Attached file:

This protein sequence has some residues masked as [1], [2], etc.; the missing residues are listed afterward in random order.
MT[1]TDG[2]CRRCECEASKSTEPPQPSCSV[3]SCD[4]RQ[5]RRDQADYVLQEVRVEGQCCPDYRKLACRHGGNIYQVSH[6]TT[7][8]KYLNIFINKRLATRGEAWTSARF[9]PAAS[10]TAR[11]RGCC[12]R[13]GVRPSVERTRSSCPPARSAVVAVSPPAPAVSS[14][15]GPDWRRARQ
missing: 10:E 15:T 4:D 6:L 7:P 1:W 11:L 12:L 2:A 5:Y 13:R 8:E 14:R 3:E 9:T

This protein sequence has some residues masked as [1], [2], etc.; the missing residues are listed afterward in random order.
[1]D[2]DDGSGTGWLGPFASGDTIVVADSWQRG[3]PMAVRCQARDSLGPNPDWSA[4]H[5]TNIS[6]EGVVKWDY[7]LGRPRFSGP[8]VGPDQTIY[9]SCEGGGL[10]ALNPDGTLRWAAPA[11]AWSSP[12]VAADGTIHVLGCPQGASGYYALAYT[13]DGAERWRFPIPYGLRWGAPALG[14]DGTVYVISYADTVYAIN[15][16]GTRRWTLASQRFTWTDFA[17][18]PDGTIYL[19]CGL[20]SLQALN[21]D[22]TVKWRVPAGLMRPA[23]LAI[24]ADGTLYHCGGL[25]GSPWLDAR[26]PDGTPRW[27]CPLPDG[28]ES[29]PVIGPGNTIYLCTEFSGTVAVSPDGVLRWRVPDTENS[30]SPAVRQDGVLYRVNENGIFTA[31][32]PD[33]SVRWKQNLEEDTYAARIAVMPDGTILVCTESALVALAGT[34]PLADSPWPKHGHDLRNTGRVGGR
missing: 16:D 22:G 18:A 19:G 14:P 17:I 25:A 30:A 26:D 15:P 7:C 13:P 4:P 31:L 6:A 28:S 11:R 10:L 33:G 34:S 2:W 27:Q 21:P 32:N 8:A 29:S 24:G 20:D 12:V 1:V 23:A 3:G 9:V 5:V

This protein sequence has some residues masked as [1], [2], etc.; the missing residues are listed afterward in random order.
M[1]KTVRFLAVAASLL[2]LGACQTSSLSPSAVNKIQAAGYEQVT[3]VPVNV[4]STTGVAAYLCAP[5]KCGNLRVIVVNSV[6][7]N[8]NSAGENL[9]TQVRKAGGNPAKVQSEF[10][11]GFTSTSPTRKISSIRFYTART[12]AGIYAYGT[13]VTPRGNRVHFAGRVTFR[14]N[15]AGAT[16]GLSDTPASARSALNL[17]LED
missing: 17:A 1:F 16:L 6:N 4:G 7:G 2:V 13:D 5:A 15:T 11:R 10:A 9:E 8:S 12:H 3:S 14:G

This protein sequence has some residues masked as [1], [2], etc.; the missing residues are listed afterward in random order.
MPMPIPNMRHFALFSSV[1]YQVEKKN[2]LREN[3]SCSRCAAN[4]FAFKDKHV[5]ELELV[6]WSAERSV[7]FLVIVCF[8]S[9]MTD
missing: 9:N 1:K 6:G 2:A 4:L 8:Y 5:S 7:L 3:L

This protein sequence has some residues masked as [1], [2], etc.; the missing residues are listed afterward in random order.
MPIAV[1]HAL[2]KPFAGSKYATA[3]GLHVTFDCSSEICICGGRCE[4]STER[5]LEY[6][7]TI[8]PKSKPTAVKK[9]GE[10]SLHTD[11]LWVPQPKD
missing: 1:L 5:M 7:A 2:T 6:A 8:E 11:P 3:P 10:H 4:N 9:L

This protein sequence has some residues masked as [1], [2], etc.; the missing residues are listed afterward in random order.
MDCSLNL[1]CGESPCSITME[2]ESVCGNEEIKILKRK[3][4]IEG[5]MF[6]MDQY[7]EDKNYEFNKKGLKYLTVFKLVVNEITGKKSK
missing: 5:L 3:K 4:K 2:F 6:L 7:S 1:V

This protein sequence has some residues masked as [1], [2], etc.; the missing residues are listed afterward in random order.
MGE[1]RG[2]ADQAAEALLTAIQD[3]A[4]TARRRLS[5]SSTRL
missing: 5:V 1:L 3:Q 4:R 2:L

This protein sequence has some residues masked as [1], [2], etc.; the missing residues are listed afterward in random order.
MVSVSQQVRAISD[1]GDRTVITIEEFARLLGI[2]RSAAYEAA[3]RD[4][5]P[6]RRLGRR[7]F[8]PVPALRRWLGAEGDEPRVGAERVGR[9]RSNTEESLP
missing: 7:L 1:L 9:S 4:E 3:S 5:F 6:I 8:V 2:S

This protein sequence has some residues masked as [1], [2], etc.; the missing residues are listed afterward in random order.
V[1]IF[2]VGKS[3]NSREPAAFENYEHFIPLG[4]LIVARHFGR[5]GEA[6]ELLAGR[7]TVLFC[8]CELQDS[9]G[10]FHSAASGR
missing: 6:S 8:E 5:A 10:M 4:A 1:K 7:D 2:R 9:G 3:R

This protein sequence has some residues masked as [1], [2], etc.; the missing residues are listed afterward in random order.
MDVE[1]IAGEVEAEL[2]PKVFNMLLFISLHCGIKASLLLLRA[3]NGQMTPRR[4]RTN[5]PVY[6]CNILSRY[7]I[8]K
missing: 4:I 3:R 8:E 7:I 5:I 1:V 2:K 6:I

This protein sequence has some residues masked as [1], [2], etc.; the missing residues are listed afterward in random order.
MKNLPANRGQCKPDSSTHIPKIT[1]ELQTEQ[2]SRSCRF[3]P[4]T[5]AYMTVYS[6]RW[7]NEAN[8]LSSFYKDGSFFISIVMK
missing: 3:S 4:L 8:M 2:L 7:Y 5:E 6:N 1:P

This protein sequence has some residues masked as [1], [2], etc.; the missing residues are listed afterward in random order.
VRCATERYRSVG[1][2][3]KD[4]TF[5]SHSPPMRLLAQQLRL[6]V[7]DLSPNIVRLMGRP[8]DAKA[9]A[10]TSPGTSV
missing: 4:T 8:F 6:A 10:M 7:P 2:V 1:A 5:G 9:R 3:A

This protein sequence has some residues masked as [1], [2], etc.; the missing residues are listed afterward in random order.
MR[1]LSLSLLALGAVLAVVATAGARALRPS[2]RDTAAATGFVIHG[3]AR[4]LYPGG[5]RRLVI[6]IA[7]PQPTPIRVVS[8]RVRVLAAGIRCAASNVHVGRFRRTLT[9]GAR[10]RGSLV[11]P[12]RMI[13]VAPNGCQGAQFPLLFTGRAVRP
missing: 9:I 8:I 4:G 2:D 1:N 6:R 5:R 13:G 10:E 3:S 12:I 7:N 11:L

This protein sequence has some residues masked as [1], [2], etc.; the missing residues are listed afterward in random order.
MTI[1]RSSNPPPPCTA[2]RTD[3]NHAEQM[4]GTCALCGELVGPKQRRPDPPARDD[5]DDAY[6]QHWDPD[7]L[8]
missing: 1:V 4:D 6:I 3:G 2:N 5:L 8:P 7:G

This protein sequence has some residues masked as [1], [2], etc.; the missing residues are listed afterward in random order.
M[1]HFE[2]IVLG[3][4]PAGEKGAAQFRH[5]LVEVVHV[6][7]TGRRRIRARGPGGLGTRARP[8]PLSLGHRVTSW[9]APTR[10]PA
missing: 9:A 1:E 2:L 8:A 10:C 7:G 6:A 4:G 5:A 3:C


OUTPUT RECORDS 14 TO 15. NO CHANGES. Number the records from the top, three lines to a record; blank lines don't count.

This protein sequence has some residues masked as [1], [2], etc.; the missing residues are listed afterward in random order.
MTI[1]RSSNPPPPCTA[2]RTD[3]NHAEQM[4]GTCALCGELVGPKQRRPDPPARDD[5]DDAY[6]QHWDPD[7]L[8]
missing: 1:V 4:D 6:I 3:G 2:N 5:L 8:P 7:G

This protein sequence has some residues masked as [1], [2], etc.; the missing residues are listed afterward in random order.
M[1]HFE[2]IVLG[3][4]PAGEKGAAQFRH[5]LVEVVHV[6][7]TGRRRIRARGPGGLGTRARP[8]PLSLGHRVTSW[9]APTR[10]PA
missing: 9:A 1:E 2:L 8:A 10:C 7:G 6:A 4:G 5:A 3:C